Seismic waves are produced in the Earth’s crust when large-scale events take place. For example, during earthquakes and volcanic eruptions. These waves then spread in all directions through the layers of Earth, often causing damage to structures on the surface of the Earth.
There are two types of seismic waves:
Both p-waves and s-waves are refracted at the boundaries between the different layers. This is because the layers have different densities. Keep in mind that refraction occurs when waves change direction as they pass from one medium to another.
By studying how seismic waves travel, scientists can map out the internal structure of the Earth. This helps us understand what the Earth is made up of since these features are not directly observable.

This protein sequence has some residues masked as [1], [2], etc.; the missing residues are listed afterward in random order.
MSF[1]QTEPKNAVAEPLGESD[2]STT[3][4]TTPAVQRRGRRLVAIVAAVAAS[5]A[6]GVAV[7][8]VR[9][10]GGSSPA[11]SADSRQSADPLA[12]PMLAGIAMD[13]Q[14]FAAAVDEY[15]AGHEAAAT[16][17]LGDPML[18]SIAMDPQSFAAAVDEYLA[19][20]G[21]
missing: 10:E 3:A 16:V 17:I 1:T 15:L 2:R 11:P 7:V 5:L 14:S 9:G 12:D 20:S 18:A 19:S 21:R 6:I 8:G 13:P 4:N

Seismologists use seismometers to detect the waves, and by observing these readings, it is possible to measure the depth of the Earth’s layers. This is because they can calculate how long it takes the seismic waves to travel from the earthquake site to different areas on Earth.